When it comes to safe sex, younger generations are more responsible: Survey

Simone Paget
Toronto Sun, April 1, 2019

A few years ago, I dated this guy we’ll call “The Cop.” He was a divorced single dad and worked in law enforcement. The dating scene in my hometown is inundated with men in their 30s and 40s who are still waiting for their band’s “big break” and therefore can’t commit, so I liked the idea of dating someone who appeared to be a responsible adult.

The only problem: When it came time to be intimate, The Cop sulked and complained about having to wear a condom. One night, he even refused outright. His argument? He used to be married and felt he “shouldn’t have to.” Besides, I should “just trust him” (Did I mention that this guy already has four children? Four.)

It was the kind of behaviour high school guidance counsellors had warned us about (just kidding — my high school’s sex ed program was practically non-existent. I got most of my sex info from Salt-N-Pepa songs.) I don’t remember experiencing the dreaded condom tug-a-war in my teens and twenties, but now I frequently encounter men who share The Cop’s attitude towards safer sex practices.

It makes sense. Kind of. Gen X and older millennials like myself, came of age at the height of the AIDS crisis in North America. Many of us spent our formative years terrified of accidental pregnancy and STIs. Having survived thus far, I get the sense that some of my peers have become more loosey-goosey when it comes to condom use. With that said, there’s still a prevailing stereotype that it’s the younger generations who like to play it fast and loose when it comes to safe sex. But that’s simply not the reality — and there are the stats to back it up.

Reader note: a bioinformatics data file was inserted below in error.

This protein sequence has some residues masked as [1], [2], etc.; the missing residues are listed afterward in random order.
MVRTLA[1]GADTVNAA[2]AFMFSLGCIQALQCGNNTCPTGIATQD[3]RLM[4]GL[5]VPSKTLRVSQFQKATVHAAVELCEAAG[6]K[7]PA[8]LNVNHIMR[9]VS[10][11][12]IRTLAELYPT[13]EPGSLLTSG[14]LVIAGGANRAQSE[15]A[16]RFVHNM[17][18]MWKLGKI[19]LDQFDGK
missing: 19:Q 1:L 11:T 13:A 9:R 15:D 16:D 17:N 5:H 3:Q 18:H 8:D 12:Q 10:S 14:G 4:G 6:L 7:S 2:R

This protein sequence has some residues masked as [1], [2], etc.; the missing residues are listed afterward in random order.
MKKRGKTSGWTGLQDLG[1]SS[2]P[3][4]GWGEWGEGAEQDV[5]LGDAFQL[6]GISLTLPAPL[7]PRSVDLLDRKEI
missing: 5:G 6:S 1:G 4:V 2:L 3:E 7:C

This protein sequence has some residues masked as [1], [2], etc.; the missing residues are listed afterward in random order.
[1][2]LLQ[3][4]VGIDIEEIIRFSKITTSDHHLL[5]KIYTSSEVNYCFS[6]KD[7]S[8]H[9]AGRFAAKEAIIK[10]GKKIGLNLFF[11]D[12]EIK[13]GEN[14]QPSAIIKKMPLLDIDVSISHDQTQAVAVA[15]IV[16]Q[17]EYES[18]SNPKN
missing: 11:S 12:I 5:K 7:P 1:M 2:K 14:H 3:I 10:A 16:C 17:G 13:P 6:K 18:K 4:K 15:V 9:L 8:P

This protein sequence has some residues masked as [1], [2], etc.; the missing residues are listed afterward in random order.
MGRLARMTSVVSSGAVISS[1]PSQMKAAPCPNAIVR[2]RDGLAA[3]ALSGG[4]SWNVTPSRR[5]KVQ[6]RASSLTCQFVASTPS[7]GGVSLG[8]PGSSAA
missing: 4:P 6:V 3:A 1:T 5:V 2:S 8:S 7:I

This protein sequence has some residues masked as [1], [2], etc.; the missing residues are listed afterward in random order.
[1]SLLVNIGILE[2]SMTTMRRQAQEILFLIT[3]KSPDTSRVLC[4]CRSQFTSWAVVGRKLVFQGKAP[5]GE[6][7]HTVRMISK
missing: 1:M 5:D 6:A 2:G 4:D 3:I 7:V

Skyn Condoms recently surveyed 2,000 Gen Z adults (18-22) and millennials (23-38) in the U.S. and Canada, asking them to provide detailed information about everything from condom use and sexual education to favourite sexual positions and fantasies.

Not only are younger generations on top of their same sex game, but it’s 18-22-year-olds that are leading the way. The survey found that 65% of Gen Z respondents reported using condoms “all of the time” or “some of the time,” while only 54% of millennial participants answered the same.

“Gen Z seems to have gotten the message a little more strongly than millennials that safer sex is an important part of health,” remarks Rena McDaniel, a clinical sexologist and sex and intimacy expert for Skyn Condoms. However, it’s not all sunshine and multiple orgasms. “Gen Z seems to be getting it on at earlier ages than millennials, but this doesn’t seem to translate into having better sex with 10% of Gen Z faking orgasms all of the time, compared to 6% of millennials,” says McDaniel.

I was also disappointed to learn that the ol’ condom standoff is still alive and well amongst Gen Z and millennials. When asked “have you ever, even once turned down sex with someone because they wanted to use a condom?” Ten percent of people surveyed answered “yes.”

Which, brings me to my final question. If a partner refuses to wear a condom, how should you respond? McDaniel says it’s simple: “In short, tell them ‘bye!’ If someone is refusing to honour your boundaries around safer sex and is actively taking risks, like not using a condom, that put you and your health in danger, then it might be time to question whether or not this relationship is serving you.”

Conversations about safer sex and condom use don’t have to be heavy. “A whisper in a lover’s ear of, ‘I’m so turned on. I’m going to get a condom,’ can build anticipation as safer sex becomes part of the sexual experience and not something that takes you away from it,” says McDaniels.

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